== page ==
Widowed? What Happens Next?

A new widow
Newly widowed? It can feel as if you’re in the middle of a tsunami of decisions; take it slowly and accept help.

Becoming a widow or widower after decades of marriage is crushing enough, but then comes a tsunami of decisions about finances and tasks that demand attention, when you are least able to manage it. Even highly successful business owners can find themselves overwhelmed, says The New York Times in the article “You’re a Widow, Now What?”

Most couples tend to divide up tasks, where one handles investments and the other pays the bills.  However, moving from a team effort to a solo one is not easy. For one widow, the task was made even harder by the fact that her husband opted to keep his portfolio in paper certificates, which he kept in his desk. His widow had to hire a financial advisor and a bookkeeper, and it took nearly a year to determine the value of nearly 120 certificates. That was just one of many issues.

She had to settle the affairs of the estate, deal with insurance companies, banks and credit cards that had to be cancelled. Her husband was also a partner in a business, which added another layer of complexity.

She decided to approach the chaos, as if it were a business. She worked on it six to eight hours a day for many months, starting with organizing all the paperwork. That meant a filing system. A grief therapist advised the widow to get up, get dressed as if she was going to work and to make sure she ate regular meals. This often falls by the wayside, when the structure of a life is gone.

This widow opened a consulting business to advise other widows on handling the practical aspects of settling an estate and also wrote a book about it.

A spouse’s death is one of the most emotionally wrenching events in a person’s life. Statistically, women live longer than men, so they are more likely to lose a spouse and have to get their financial lives organized under duress. The loss of a key breadwinner’s income can be a big blow to a widow who has never lived on her own. The tasks come fast and furious, in a terribly emotional time.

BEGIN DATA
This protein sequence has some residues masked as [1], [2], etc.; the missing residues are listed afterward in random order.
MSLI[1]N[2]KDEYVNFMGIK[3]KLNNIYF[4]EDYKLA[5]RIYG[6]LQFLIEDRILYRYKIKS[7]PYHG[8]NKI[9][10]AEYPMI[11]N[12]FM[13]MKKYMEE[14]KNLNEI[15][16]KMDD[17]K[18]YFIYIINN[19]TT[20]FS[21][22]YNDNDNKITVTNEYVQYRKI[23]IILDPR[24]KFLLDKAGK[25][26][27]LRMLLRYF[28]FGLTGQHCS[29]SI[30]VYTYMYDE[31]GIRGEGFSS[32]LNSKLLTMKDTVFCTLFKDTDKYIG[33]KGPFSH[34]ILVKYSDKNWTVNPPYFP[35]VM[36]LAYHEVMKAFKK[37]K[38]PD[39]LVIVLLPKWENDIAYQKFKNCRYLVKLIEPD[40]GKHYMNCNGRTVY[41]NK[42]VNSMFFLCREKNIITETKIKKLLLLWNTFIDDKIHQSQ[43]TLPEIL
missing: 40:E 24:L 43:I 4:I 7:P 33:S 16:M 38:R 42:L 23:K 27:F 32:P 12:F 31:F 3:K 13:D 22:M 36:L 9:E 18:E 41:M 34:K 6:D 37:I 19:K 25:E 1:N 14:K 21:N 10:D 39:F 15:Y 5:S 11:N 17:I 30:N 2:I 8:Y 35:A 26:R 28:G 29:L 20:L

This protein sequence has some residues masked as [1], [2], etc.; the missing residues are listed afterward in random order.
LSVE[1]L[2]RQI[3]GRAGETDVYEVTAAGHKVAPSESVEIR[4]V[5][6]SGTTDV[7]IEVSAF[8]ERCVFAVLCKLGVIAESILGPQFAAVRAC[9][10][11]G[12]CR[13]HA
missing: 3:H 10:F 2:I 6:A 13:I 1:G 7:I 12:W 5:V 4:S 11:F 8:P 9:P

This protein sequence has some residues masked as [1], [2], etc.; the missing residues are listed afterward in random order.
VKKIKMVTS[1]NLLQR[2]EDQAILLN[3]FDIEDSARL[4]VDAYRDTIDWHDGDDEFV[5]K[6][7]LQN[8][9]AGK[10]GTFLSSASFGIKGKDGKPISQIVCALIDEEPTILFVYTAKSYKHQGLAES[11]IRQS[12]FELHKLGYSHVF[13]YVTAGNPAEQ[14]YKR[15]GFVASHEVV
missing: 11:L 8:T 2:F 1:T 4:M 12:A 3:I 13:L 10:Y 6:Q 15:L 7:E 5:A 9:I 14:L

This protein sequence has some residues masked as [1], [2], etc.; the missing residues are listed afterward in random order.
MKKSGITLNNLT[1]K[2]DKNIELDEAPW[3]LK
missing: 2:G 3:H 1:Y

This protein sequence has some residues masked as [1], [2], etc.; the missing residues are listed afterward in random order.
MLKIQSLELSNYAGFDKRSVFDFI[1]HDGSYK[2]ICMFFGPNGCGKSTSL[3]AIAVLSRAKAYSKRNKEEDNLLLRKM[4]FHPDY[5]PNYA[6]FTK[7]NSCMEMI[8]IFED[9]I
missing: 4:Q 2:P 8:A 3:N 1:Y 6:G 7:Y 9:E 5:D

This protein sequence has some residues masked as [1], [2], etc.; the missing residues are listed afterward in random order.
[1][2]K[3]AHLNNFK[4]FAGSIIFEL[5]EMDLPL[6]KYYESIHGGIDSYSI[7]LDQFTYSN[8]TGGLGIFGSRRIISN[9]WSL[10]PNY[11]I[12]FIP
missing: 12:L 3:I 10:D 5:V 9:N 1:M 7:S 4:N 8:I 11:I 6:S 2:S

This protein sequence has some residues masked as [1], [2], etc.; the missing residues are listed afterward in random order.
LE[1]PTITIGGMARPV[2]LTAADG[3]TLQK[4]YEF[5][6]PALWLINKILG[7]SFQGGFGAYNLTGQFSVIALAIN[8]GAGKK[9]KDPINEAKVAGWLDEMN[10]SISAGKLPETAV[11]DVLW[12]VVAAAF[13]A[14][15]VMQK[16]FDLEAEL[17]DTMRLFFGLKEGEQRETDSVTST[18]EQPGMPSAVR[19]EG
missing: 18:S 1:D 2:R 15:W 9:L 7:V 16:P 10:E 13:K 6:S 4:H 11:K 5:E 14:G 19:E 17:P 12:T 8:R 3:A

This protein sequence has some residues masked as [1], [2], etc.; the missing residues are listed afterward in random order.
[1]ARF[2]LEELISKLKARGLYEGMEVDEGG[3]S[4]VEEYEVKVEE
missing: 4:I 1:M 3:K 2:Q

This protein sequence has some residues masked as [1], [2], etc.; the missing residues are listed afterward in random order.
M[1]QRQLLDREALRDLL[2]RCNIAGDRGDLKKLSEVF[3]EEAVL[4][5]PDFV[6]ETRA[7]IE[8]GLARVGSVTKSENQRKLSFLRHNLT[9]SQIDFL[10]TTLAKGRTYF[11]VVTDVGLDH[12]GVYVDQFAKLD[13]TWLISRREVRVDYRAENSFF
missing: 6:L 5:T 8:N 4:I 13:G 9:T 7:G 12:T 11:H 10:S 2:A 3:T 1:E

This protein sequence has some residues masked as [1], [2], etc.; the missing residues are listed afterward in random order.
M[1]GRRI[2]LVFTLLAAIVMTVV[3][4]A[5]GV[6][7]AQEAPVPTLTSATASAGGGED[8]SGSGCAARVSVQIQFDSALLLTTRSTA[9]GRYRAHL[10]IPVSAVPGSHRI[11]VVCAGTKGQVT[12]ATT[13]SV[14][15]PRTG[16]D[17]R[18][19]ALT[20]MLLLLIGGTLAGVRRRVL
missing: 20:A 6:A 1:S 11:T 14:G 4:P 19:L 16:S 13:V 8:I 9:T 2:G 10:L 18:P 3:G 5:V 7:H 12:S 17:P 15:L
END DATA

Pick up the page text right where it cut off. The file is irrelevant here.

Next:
You’ll likely be very vulnerable after the death of your long-time spouse. Hold off on any big decisions (like moving, quitting a job, selling the house) and attack your to-do list in stages. Some of a widow’s first tasks will be contacting the Social Security administration, calling the life insurance company, and paying important bills, like utilities and property insurance premiums. If your husband was working, contact his employer for any unpaid salary, accrued vacation days, group life insurance, and retirement plan benefits.

Next, contact an estate planning attorney to make sure your own estate plan is in order. Name your adult children, trusted family members, or friends as agents for your financial and health care power of attorney, and consider creating a revocable living trust. Update your beneficiaries on life insurance and annuity policies. If probate is needed for your spouse’s estate, the estate planning attorney can advise you (many handle probates) or refer you to another lawyer.

Deciding how to take the proceeds from any life insurance policies depends upon your immediate cash needs and whether you can earn more from the payout by investing the lump sum. Make this decision part of your overall financial strategy – ideally with a trusted financial advisor.

Determining a Social Security claiming strategy as a widow comes next. You may be able to increase your benefit, depending on your age and income level. If you wait until your full retirement, you can claim the full survivor benefit, which is 100% of the spouse’s benefit. If you claim it before that time, the amount will be permanently reduced. If you and your spouse are at least 70 at his death, you may benefit by switching to a survivor benefit if your benefit is smaller than his. Your financial advisor or the Social Security office can help you crunch the numbers.

It’ll be quite a while before you feel like you’re on solid ground. If you were working when your spouse died, consider continuing to work to keep yourself out and about in a familiar world. Anything you can do to maintain your old life, like staying in the family home, if finances permit, will help as you go through the grief process.

Reference: The New York Times (April 11, 2019) “You’re a Widow, Now What?”

Tom Petty’s Heirs Battle Over His Estate

Tom Petty's Wildflowers album
Tom Petty’s Wildflowers album is part of the estate dispute.

Rocker Tom Petty was wise enough to execute a revocable living trust before his unexpected death in 2017, but his heirs are now arguing over some of the wording in the trust.